Currently, there are no well-established guidelines for the treatment of PHT in veterinary medicine. In this case, we successfully employed telmisartan, carvedilol and prednisolone that have not been widely reported for the management of secondary PHT.

First, telmisartan is a medication widely used in veterinary medicine for the treatment of systemic hypertension or proteinuria. Telmisartan but also effectively alleviates liver fibrosis and PHT while providing neuroprotection and may prevent the progression of chronic kidney disease (5,15). Secondly, in human medicine, the use of non-selective beta-blockers is often considered for PHT (2). However, propranolol was ineffective in some dogs (6,14). Carvedilol is 2-3 times more potent than propranolol and acts not only as a non-selective beta-blocker but also as an alpha-1 blocker, providing the additional benefit of reducing intrahepatic resistance (1,12). Third, in cases where other medications demonstrate limited efficacy, prednisolone has been reported as an effective treatment for PHT in humans (11). However, glucocorticoids can induce hypercoagulability in clinical settings (9). Therefore, the vigilant monitoring of coagulation systems is crucial. Other methods to treat PHT include abdominocentesis and albumin transfusion. Blood transfusion, almagate, esomeprazole, and maropitant should be considered for the treatment of portal hypertensive gastropathy. Moreover, the administration of metoclopramide, vitamin K1, and cyanocobalamin to compensate for the impaired liver and gastrointestinal function has been regarded as a successful therapeutic strategy in this dog.

The MRI findings in this patient such as brain atrophy, ventriculomegaly, widened sulci, and cerebrocortical necrosis were consistent with the characteristics observed in dogs with HE caused by PSS (10). In humans, significant HE can lead to irreversible cell damage, directly affecting astrocytes and neurons (8). Furthermore, in human patients with overt HE, damage to brain connectivity has been observed (8). The severity of such cellular damage is associated with profound cognitive impairment that may persist permanently (8). In the present case, the left-sided head tilt and ventrolateral positional strabismus persisted, indicating permanent brain damage. Therefore, in cases where portal-vein hypoplasia is present and PSS is diagnosed at a later age, continuous monitoring of various neurological clinical manifestations such as seizures is required.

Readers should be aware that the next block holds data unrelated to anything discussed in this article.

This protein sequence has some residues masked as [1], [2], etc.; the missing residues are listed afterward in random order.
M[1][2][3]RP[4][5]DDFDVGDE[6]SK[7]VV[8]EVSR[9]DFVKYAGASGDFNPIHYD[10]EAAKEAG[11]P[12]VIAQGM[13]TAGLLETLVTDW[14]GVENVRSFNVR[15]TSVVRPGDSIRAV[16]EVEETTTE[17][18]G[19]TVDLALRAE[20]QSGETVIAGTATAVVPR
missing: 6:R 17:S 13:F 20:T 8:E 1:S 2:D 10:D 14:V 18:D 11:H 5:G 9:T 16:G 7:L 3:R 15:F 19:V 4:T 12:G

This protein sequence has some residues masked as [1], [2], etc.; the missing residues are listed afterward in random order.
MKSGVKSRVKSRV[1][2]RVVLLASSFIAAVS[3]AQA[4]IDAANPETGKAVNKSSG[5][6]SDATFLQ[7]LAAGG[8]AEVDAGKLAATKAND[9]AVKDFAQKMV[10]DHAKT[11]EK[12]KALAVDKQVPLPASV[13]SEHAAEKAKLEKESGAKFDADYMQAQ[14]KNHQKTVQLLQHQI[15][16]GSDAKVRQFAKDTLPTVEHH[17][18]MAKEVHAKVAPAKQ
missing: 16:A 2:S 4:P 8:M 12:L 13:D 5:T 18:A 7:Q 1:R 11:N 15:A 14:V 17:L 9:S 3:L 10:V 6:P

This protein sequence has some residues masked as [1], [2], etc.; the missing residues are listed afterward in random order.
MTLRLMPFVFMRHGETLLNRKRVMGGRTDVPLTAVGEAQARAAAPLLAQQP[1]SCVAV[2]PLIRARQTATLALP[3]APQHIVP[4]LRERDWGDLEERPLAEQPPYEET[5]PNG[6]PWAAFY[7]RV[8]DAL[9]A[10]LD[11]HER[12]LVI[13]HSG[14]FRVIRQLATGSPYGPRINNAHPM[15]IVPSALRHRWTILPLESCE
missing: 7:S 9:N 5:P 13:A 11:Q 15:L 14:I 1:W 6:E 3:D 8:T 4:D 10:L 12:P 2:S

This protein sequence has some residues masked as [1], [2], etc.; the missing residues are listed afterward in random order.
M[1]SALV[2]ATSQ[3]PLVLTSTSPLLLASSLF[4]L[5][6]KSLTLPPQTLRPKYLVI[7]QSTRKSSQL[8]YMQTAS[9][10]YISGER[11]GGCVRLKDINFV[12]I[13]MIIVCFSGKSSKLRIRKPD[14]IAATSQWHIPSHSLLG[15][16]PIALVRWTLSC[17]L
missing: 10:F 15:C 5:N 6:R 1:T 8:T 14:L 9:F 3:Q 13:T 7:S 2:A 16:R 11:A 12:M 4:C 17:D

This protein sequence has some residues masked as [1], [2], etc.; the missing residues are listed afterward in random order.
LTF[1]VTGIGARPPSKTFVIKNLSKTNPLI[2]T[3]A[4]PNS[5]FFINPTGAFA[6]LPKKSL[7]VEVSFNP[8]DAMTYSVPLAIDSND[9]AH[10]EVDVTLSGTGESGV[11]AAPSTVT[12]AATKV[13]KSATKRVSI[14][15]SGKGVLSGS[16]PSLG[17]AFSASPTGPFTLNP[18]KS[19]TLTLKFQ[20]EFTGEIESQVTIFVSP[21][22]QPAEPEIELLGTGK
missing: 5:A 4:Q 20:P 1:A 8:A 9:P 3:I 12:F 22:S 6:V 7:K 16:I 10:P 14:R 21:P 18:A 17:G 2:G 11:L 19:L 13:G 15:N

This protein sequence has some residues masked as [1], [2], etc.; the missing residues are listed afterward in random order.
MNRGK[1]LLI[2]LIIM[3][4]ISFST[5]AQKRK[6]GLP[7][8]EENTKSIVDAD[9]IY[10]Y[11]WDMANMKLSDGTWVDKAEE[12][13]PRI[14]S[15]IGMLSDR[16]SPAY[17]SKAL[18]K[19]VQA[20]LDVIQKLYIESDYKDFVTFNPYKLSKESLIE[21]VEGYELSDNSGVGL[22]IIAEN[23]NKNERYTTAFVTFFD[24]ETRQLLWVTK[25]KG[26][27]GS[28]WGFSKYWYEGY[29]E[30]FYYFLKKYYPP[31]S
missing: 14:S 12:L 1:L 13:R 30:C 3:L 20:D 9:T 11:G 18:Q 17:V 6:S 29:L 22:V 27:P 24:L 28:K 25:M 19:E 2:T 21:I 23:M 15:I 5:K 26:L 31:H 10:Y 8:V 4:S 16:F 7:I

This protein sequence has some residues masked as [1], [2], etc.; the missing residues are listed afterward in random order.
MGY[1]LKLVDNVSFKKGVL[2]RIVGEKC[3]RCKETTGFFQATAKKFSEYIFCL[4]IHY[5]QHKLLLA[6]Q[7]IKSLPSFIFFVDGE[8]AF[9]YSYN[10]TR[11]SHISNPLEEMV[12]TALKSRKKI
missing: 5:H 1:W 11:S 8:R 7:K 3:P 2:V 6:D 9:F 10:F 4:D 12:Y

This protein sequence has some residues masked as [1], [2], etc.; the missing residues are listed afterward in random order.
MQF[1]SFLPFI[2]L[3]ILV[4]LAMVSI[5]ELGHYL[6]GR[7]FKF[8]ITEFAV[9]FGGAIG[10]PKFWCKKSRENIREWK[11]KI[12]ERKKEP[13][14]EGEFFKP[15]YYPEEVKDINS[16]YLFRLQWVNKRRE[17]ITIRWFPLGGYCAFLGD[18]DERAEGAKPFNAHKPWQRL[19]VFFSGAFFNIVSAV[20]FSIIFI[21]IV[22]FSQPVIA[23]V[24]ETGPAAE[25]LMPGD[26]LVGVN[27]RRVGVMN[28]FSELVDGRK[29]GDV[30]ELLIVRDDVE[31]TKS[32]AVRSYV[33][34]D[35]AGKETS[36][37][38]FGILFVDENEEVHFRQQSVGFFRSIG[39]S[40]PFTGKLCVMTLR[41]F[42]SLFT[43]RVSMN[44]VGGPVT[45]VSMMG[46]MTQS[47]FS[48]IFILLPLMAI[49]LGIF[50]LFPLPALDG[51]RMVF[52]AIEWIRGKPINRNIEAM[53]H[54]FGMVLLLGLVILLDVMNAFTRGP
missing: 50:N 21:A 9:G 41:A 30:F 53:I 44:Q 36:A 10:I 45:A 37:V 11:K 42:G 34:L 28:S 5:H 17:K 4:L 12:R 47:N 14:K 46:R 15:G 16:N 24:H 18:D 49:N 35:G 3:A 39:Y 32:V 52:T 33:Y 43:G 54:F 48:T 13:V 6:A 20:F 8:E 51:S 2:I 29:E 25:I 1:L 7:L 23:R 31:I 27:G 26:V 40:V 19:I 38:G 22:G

Absence of a liver biopsy during the PSS ligation surgery may be considered a limitation of this case report. To assess potential precipitating factors for PHT, such as microvascular dysplasia, in addition to the suspected primary hypoplasia of the portal vein and congenital PSS ligation, liver biopsy would be required. Furthermore, observed improvement after administration of anti-inflammatory dose of prednisolone does not definitively rule out the possibility of glucocorticoid-responsive hepatopathy. However, considering the patient’s history and the diagnostic imaging results, this possibility is considered low. Another limitation could be the absence of endoscopy and biopsy results to confirm the cause of hypoalbuminemia such as lymphangiectasia. However, considering the overall condition of the patient, additional anesthesia would not be suitable. Furthermore, given the concurrent presence of panhypoproteinemia and hypocholesterolemia, PLE was strongly suspected as the main cause of hypoalbuminemia, indirectly indicating the presence of secondary portal hypertension.

It is important to recognize the risk factors of PANS and consider them before surgery. If gastrointestinal hypomotility, anemia, PLE, peripheral edema, ascites, and phlebectasia are observed after ligation of congenital extrahepatic PSS, PHT should be suspected. In such cases, telmisartan, carvedilol, and prednisolone may be considered as therapeutic options. Additionally, in situations in which chronic HE persists, continuous monitoring of neurological symptoms is necessary even after PSS attenuation.

Conceptualization: Kim JY; Data curation: Song KH, Song JH; Writing - original draft: Kim JY; Writing - review & editing: Song KH, Song JH.

This study was supported by the National Research Foundation of Korea and funded by a grant from the Korean Government (NRF-2022R1G1A10036821131482092640101), and the Basic Science Research Program through the NRF, funded by the Ministry of Education (RS-2023-0021971031482092640001).

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Article

Case Report

J Vet Clin 2024; 41(2): 95-100

Published online April 30, 2024 https://doi.org/10.17555/jvc.2024.41.2.95

Copyright © The Korean Society of Veterinary Clinics.